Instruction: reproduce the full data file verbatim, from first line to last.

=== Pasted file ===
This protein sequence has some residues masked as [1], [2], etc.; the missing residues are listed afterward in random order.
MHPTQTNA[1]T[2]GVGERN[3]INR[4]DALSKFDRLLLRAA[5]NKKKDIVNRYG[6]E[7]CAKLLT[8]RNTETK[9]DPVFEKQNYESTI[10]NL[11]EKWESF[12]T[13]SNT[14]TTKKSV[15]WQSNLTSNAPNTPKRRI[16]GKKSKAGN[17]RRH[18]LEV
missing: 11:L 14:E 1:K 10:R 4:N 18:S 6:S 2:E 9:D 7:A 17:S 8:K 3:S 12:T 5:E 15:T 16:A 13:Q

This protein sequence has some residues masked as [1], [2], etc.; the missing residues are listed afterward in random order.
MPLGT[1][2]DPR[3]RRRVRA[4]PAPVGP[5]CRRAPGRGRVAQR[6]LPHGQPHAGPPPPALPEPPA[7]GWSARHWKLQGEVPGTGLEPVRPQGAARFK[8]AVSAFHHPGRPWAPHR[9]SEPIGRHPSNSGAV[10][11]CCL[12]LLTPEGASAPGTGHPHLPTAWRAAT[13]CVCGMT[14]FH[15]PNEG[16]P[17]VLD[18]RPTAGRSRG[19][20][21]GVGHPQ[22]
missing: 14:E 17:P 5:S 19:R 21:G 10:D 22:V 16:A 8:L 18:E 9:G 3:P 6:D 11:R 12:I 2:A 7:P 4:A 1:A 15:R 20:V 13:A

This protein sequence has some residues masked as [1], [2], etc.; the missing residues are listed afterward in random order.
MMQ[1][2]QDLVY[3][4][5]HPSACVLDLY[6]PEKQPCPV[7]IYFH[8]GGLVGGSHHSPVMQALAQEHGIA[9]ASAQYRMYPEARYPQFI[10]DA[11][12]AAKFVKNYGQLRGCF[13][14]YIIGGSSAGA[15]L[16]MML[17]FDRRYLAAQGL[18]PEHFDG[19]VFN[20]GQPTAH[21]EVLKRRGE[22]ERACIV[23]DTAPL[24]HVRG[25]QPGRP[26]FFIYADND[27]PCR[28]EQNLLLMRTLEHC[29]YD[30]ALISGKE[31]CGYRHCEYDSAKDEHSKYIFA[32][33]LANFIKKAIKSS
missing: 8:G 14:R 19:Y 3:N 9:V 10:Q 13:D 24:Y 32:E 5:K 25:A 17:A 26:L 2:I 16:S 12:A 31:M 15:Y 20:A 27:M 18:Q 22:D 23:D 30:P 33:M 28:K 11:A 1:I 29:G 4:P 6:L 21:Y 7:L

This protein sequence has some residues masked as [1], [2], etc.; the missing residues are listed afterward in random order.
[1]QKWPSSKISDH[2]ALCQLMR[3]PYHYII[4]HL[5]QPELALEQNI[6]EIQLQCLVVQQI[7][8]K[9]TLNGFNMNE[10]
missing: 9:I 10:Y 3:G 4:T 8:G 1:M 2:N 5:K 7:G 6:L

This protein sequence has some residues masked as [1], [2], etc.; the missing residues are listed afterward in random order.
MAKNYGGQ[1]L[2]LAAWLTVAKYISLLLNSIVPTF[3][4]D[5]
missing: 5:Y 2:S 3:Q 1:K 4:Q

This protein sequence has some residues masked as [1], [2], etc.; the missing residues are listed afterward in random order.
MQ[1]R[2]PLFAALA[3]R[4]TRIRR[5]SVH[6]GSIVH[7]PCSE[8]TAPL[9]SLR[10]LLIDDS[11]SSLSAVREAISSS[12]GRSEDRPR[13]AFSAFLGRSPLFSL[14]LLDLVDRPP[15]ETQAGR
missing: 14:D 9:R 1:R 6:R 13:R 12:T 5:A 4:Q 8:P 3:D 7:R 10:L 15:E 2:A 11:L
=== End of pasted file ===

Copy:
This protein sequence has some residues masked as [1], [2], etc.; the missing residues are listed afterward in random order.
MHPTQTNA[1]T[2]GVGERN[3]INR[4]DALSKFDRLLLRAA[5]NKKKDIVNRYG[6]E[7]CAKLLT[8]RNTETK[9]DPVFEKQNYESTI[10]NL[11]EKWESF[12]T[13]SNT[14]TTKKSV[15]WQSNLTSNAPNTPKRRI[16]GKKSKAGN[17]RRH[18]LEV
missing: 11:L 14:E 1:K 10:R 4:N 18:S 6:S 2:E 9:D 7:A 17:S 8:K 3:S 12:T 5:E 15:T 16:A 13:Q

This protein sequence has some residues masked as [1], [2], etc.; the missing residues are listed afterward in random order.
MPLGT[1][2]DPR[3]RRRVRA[4]PAPVGP[5]CRRAPGRGRVAQR[6]LPHGQPHAGPPPPALPEPPA[7]GWSARHWKLQGEVPGTGLEPVRPQGAARFK[8]AVSAFHHPGRPWAPHR[9]SEPIGRHPSNSGAV[10][11]CCL[12]LLTPEGASAPGTGHPHLPTAWRAAT[13]CVCGMT[14]FH[15]PNEG[16]P[17]VLD[18]RPTAGRSRG[19][20][21]GVGHPQ[22]
missing: 14:E 17:P 5:S 19:R 21:G 10:D 22:V 16:A 8:L 18:E 9:G 3:P 6:D 11:R 12:I 2:A 7:P 4:A 1:A 15:R 20:V 13:A

This protein sequence has some residues masked as [1], [2], etc.; the missing residues are listed afterward in random order.
MMQ[1][2]QDLVY[3][4][5]HPSACVLDLY[6]PEKQPCPV[7]IYFH[8]GGLVGGSHHSPVMQALAQEHGIA[9]ASAQYRMYPEARYPQFI[10]DA[11][12]AAKFVKNYGQLRGCF[13][14]YIIGGSSAGA[15]L[16]MML[17]FDRRYLAAQGL[18]PEHFDG[19]VFN[20]GQPTAH[21]EVLKRRGE[22]ERACIV[23]DTAPL[24]HVRG[25]QPGRP[26]FFIYADND[27]PCR[28]EQNLLLMRTLEHC[29]YD[30]ALISGKE[31]CGYRHCEYDSAKDEHSKYIFA[32][33]LANFIKKAIKSS
missing: 8:G 14:R 19:Y 3:N 9:V 10:Q 13:D 24:Y 32:E 5:K 25:A 17:A 26:L 2:I 16:S 12:A 31:M 15:Y 20:A 27:M 18:Q 22:D 23:D 30:P 33:M 28:K 11:A 1:I 29:G 4:P 6:L 21:Y 7:L

This protein sequence has some residues masked as [1], [2], etc.; the missing residues are listed afterward in random order.
[1]QKWPSSKISDH[2]ALCQLMR[3]PYHYII[4]HL[5]QPELALEQNI[6]EIQLQCLVVQQI[7][8]K[9]TLNGFNMNE[10]
missing: 9:I 10:Y 3:G 4:T 8:G 1:M 2:N 5:K 7:G 6:L

This protein sequence has some residues masked as [1], [2], etc.; the missing residues are listed afterward in random order.
MAKNYGGQ[1]L[2]LAAWLTVAKYISLLLNSIVPTF[3][4]D[5]
missing: 5:Y 2:S 3:Q 1:K 4:Q

This protein sequence has some residues masked as [1], [2], etc.; the missing residues are listed afterward in random order.
MQ[1]R[2]PLFAALA[3]R[4]TRIRR[5]SVH[6]GSIVH[7]PCSE[8]TAPL[9]SLR[10]LLIDDS[11]SSLSAVREAISSS[12]GRSEDRPR[13]AFSAFLGRSPLFSL[14]LLDLVDRPP[15]ETQAGR
missing: 14:D 9:R 1:R 6:R 13:R 12:T 5:A 4:Q 8:P 3:D 7:R 10:L 15:E 2:A 11:L